At the end of the day, there are a lot of people hurting, feeling sad, feeling alone, and hiding how they are really doing on the inside. The outside might seem shiny and put together, but on the inside things are falling apart. Friends, readers of this blog...we need to acknowledge this. Depression is normal. Sadness is normal. Hurt is normal. But, while thinking that you are alone in the world is normal, it is NOT TRUE.

If you were to ask us why we write songs, we would tell you we do it for 3 reasons:

  1. It is therapeutic for us.
  2. God made us to do this.
  3. We want to fight loneliness.

That last one. That is the big one. We write songs and share our experiences because we want you to hear a song that we wrote and realize that you aren’t alone. That we’ve felt it too. We always say that loneliness is the worst disease and if someone can hear a song or meet another person at a show and share an experience or a feeling...that’s what it’s all about for us. That’s why we do fan meet-ups, J&K 5K weekends, meet & greets, etc. We want you to feel seen, connected to others and maybe, just maybe, less lonely. And we want to feel less lonely too.

We decided to make a bullet point list that is hopefully helpful to you. It’s a list to show you that what you are feeling...we have felt it too. And we've written songs about it. We are all in this together.

If you're feeling lonely: we've been there too: TIRED OF BEING ALONE

If you're feeling too worried: we've been there too: QUIT WORRYING

If you think you'll never get over the person that just broke your heart and is ignoring your texts/calls: we've been there too. NEVER OVER YOU

If you wish you could bring someone who has died back to life: we've been there too: BRING YOU BACK TO LIFE

If you're feeling hopeless: we've been there too: MY LOVE

If you've just been through a breakup & nothing makes sense: we’ve been there too: NOTHING MAKES SENSE

If your friends change and are maybe going through an addiction: we've been there too: ONE DAY

If you're feeling happy (and a little sassy): we've been there too: POP SONG

If you're devastated after a breakup and never want to open your heart again: we've been there too: IN LOVE AGAIN

If you feel betrayed & need a clean start: we've been there too: BURN IT DOWN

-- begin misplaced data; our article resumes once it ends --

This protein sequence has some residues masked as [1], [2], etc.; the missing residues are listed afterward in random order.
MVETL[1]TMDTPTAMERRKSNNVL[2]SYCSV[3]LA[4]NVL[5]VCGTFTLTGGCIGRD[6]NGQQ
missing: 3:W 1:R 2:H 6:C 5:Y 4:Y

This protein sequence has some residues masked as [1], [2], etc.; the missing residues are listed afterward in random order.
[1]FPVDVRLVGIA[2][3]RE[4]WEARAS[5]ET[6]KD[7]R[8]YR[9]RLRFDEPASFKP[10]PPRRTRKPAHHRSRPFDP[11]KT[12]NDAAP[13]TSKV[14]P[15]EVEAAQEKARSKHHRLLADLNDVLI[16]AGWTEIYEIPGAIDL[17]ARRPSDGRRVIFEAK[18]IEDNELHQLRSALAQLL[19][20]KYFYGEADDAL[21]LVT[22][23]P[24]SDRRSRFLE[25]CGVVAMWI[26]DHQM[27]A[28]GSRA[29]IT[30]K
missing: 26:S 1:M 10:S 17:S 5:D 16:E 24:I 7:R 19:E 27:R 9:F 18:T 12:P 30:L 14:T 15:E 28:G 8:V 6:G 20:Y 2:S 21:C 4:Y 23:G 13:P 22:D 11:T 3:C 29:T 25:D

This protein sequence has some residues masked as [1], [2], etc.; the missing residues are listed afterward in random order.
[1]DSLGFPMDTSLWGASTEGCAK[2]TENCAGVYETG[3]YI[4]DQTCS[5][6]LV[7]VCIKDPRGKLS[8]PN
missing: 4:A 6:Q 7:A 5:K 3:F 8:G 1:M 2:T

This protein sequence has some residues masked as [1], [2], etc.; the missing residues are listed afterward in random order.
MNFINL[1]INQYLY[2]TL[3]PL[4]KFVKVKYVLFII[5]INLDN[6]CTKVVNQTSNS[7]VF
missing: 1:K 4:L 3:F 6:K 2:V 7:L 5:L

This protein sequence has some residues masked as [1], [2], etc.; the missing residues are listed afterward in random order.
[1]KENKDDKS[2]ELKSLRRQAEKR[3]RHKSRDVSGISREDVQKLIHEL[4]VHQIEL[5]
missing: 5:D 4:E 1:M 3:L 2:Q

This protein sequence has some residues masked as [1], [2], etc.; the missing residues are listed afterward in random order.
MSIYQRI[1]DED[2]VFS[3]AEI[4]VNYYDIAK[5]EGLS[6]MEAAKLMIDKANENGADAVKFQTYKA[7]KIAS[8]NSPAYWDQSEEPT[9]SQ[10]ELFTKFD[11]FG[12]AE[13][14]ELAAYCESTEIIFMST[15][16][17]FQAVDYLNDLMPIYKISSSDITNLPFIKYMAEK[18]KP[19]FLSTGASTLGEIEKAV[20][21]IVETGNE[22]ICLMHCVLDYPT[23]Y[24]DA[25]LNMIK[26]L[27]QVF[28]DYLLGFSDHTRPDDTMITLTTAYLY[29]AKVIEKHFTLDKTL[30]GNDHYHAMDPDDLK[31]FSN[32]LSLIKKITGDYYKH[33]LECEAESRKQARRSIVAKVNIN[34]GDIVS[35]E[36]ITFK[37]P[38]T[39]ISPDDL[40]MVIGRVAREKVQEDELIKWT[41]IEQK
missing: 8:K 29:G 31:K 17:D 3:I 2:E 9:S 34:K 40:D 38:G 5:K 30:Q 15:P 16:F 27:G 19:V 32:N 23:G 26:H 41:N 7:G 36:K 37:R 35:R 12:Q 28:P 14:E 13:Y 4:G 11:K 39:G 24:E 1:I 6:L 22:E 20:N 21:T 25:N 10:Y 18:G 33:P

If you’re feeling discouraged about the state of the world: we've been there too: SAME SIDE

If you have a crush and everything reminds you of them: we've been there too: TOGETHER BABY

If you are feeling jaded: we've been there too: HEART OF STONE

If you feel like you're getting in your own way: we've been there too: CHASING STORMS

If you’re wondering if love will ever happen: we've been there too: YOU MIGHT BREAK MY HEART

If the pain is too much & you are numb: we've been there too: DON'T FEEL A THING

If life is changing fast: we've been there too: I CAN'T REMEMBER WHAT IT'S LIKE

If something is over and you need to move on: we've been there too:  GUESS I BETTER MOVE ON

If you need a role model: we've been there too: SARAH

If you are needing a miracle and need God to rescue you: we've been there too: RESCUE

 

So, this is sort of a reference guide for some general feelings that we’ve written songs about. What we want you to know is that you aren’t alone. If you are reading this and feel like giving up on life because it’s too hard or you’ve screwed up one too many times...you haven’t. There is always hope. Please, ask for help. Tell someone how you are really doing. If you don’t know how to start, just say “I’m not okay.”

Social media doesn’t always help because most of us really only post the highlight reel of life...the shiny, perfect, winning moments. There aren't a lot of pictures of broken hearts or pillows drenched in tears...which is fine because social media wasn’t meant for that...humans were meant for that.

We always say, “share your truth.” Speak it out loud to someone. Even if it’s a stranger on a help hotline. We promise that by verbalizing your feelings, by naming them out loud, they start to not threaten you as much. And if we’re all honest, life is hard...and these feelings that you are feeling are universal. We’ve all felt a version of them. So, we are begging you, remember, you are not alone.

We all can make a change. In our homes, communities, schools, workplaces,  neighborhoods...wherever we are. Call someone and check on them. Ask people how they are really doing. Look for the person not talking to anyone at a social event.

We think this is so important, you guys. So we are going to be having a “j&k family meeting” on FB LIVE tomorrow (WEDNESDAY 5/3) at 3pm CST to talk a little bit more about this and to play a few of these songs. Tune in.

And remember, if you are hurting and need help: we have ALL been there. You are okay and you CAN get through this. Reach out to someone. See you tomorrow.

Seriously, we love you all.

Jill and Kate

National Suicide Prevention Hotline Number: 1-800-273-8255

To Write Love On Her Arms: https://twloha.com/find-help/local-resources/